Portal Vein Obstruction

Portal Vein Obstruction

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In the English literature, portal vein obstruction was first reported in 1868 by Balfour and Stewart, who described a patient presenting with an enlarged spleen, ascites, and variceal dilatation.

The vast majority of cases are due to primary thrombosis of the portal vein; most of the remaining cases are caused by a malignant obstruction. See the images below.

The portal vein forms at the junction of the splenic vein and the superior mesenteric vein behind the pancreatic head, and it can become thrombosed or obstructed at any point along its course. In cirrhosis and hepatic malignancies, the thromboses usually begin intrahepatically and spread to the extrahepatic portal vein. In most other etiologies, the thromboses usually start at the site of the origin of the portal vein. Occasionally, thrombosis of the splenic vein propagates to the portal vein, most often resulting from an adjacent inflammatory process such as chronic pancreatitis.

Inherited and acquired disorders of the coagulation pathway are frequent causes of portal vein thrombosis. Inherited disorders include factor V Leiden deficiency and mutations in the prothrombin gene G20210A as well as deficiencies of various intrinsic anticoagulation factors, such as protein C and protein S, and activated protein C resistance. Acquired disorders include antithrombin III deficiency resulting from malnutrition, sepsis, disseminated intravascular coagulation, inflammatory bowel disease, liver disease, or estrogen use. See the image below.

Stasis is another major category for portal vein thrombosis. The global resistance to hepatic blood flow produced by cirrhosis is a common cause. Sclerotherapy for esophageal varices has been postulated as a possible mechanism though not proven thus far. The portal vein or its tributaries can be obstructed by adjacent tumor compression or invasion. Infectious and inflammatory processes may also lead to venous thrombosis.

Portal vein obstruction does not affect the liver function unless the patient has an underlying liver disease such as cirrhosis. [1] This is partially due to a rapid arterial buffer response, with compensatory increased flow of the hepatic artery, maintaining the total hepatic blood flow. Formation of collaterals occurs rather rapidly as well, and they have been described as early as 12 days after an acute thrombosis, though the average time to formation is approximately 5 weeks.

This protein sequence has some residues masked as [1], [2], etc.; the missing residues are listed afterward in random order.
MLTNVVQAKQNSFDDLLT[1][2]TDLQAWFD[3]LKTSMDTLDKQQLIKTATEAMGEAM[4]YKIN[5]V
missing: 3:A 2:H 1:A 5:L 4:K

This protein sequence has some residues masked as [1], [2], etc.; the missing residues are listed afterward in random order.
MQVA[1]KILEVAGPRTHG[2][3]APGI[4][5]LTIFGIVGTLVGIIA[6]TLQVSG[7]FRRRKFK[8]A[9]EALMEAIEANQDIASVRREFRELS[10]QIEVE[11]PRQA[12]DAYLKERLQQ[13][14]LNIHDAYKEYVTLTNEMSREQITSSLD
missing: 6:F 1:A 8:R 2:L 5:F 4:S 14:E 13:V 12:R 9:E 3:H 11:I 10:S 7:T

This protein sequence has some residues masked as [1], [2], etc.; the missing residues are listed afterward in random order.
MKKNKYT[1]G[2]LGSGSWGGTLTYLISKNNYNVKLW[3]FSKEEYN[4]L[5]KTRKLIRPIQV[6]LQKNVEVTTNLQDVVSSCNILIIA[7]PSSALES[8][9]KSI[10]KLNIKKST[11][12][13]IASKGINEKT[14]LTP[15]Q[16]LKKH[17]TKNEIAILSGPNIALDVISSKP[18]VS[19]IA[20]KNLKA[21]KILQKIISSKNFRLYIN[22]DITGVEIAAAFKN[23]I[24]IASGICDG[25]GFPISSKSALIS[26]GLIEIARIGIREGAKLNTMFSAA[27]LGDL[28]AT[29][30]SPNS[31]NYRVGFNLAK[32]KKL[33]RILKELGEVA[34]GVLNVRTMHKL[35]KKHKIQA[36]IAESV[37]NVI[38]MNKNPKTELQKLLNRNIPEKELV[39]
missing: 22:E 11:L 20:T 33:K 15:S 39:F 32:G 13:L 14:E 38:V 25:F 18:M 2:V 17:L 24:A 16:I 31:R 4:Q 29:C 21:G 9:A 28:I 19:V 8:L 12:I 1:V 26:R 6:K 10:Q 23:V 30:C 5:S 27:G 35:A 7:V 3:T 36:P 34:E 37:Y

The development of collateral circulation, with its attendant risk of variceal hemorrhage, is responsible for most of the complications and is the most common manifestation of portal vein obstruction. The other sequelae of the subsequent portal hypertension, such as ascites, are less frequent. Rarely, the thrombosis extends from the portal vein to the mesenteric arcades, leading to bowel ischemia and infarction.

In children and neonates, the most common etiology is intra-abdominal infection, accounting for 50% of all cases in this age group. Neonatal sepsis with umbilical catheter placement has been reported to be the cause of portal vein thrombosis in 10-26% of cases.

Appendicitis is a commonly reported risk factor in children with portal vein thrombosis.

Congenital anomalies of the portal venous system, often associated with cardiovascular anomalies (eg, ventricular and atrial septal defects, deformed inferior vena cava) and biliary tract abnormalities, have been reported in 20% of children with portal vein obstruction and thrombosis.

In adults, cirrhosis is the major etiology, accounting for 24-32% of cases of portal vein thrombosis.

Neoplasms are another major cause, accounting for 21-24% of cases of portal vein obstruction, with hepatocellular carcinoma and pancreatic carcinoma causing most of these cases. [6] These tumors can cause compression or direct invasion of the portal vein or lead to thrombosis by inducing a hypercoagulable state. [7] Local ablative therapies for hepatocellular carcinoma or metastatic disease have been linked to its development.

Although less common than in children, infections (predominantly intra-abdominal) still play an important role, with a particular association with Bacteroides fragilis bacteremia.

Myeloproliferative disorders and inherited or acquired hypercoagulable disorders account for 10-12% of cases in adults.

Approximately 8-15% of cases have been reported to be idiopathic in the recent literature. For other less common etiologies, such as abdominal trauma, surgery, and inflammatory bowel disease, see the image below.

Portal vein obstruction is a relatively rare condition with an overall incidence of 0.05-0.5% in autopsy studies. The incidence varies, depending on the group of patients studied (eg, general population vs patients with cirrhosis) and the method used to diagnose portal vein obstruction (eg, autopsy studies, angiography studies, noninvasive radiological screening).